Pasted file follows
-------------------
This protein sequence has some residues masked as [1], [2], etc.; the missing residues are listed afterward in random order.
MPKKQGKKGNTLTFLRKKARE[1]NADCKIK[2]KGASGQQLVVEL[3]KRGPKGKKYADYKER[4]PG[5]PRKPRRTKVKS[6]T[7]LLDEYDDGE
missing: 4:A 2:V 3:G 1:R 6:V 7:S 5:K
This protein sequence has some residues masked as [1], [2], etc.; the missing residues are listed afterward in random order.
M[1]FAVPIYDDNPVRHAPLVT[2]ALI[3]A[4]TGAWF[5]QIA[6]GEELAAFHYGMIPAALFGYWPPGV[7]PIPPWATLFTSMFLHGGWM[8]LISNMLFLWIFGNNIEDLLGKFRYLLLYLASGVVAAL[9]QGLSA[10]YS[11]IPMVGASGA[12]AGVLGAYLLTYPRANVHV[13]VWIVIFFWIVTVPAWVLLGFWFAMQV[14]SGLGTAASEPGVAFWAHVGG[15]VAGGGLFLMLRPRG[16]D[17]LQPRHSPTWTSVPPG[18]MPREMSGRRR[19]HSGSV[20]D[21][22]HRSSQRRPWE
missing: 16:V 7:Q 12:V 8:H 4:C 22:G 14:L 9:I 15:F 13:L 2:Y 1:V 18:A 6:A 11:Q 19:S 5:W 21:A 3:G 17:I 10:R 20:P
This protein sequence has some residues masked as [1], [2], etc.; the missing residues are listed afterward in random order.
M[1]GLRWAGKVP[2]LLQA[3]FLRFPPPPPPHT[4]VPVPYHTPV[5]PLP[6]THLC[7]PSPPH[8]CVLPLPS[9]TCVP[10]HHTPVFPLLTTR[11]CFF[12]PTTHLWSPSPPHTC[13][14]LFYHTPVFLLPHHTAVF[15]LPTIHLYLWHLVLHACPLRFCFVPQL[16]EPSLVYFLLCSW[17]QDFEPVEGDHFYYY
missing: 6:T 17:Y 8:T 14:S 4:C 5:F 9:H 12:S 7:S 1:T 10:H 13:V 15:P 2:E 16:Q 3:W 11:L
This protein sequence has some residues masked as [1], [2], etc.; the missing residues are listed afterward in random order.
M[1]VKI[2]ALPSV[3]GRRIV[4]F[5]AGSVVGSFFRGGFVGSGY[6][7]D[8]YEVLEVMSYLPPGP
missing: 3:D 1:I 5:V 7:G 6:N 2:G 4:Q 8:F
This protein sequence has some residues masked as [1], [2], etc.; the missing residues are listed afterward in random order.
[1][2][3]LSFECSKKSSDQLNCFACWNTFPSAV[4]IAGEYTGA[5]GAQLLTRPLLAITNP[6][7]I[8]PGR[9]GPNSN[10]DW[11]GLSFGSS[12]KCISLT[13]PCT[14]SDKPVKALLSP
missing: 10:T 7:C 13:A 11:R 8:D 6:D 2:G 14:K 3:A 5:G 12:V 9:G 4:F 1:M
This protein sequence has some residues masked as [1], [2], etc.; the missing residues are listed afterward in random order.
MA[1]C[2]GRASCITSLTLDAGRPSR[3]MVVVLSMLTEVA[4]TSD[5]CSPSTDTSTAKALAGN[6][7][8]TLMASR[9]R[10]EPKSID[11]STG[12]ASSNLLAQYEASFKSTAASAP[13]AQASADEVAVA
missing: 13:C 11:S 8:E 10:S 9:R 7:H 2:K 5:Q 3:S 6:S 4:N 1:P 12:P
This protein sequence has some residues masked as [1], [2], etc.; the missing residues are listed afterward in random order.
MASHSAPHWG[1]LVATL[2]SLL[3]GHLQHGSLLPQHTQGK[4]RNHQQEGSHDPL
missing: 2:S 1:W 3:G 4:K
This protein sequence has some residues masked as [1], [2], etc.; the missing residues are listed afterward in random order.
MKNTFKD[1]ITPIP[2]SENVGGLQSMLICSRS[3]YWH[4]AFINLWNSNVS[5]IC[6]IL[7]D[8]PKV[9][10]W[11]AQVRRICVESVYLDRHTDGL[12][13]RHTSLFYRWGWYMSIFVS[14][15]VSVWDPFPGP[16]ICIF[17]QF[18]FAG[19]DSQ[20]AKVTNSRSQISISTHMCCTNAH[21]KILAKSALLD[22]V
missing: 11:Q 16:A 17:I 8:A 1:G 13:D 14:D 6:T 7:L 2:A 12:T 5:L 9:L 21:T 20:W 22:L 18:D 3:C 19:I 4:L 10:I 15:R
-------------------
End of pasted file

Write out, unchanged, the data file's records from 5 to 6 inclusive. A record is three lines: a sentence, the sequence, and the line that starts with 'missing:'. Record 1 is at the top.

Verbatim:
This protein sequence has some residues masked as [1], [2], etc.; the missing residues are listed afterward in random order.
[1][2][3]LSFECSKKSSDQLNCFACWNTFPSAV[4]IAGEYTGA[5]GAQLLTRPLLAITNP[6][7]I[8]PGR[9]GPNSN[10]DW[11]GLSFGSS[12]KCISLT[13]PCT[14]SDKPVKALLSP
missing: 10:T 7:C 13:A 11:R 8:D 6:D 2:G 14:K 3:A 5:G 12:V 9:G 4:F 1:M
This protein sequence has some residues masked as [1], [2], etc.; the missing residues are listed afterward in random order.
MA[1]C[2]GRASCITSLTLDAGRPSR[3]MVVVLSMLTEVA[4]TSD[5]CSPSTDTSTAKALAGN[6][7][8]TLMASR[9]R[10]EPKSID[11]STG[12]ASSNLLAQYEASFKSTAASAP[13]AQASADEVAVA
missing: 13:C 11:S 8:E 10:S 9:R 7:H 2:K 5:Q 3:S 6:S 4:N 1:P 12:P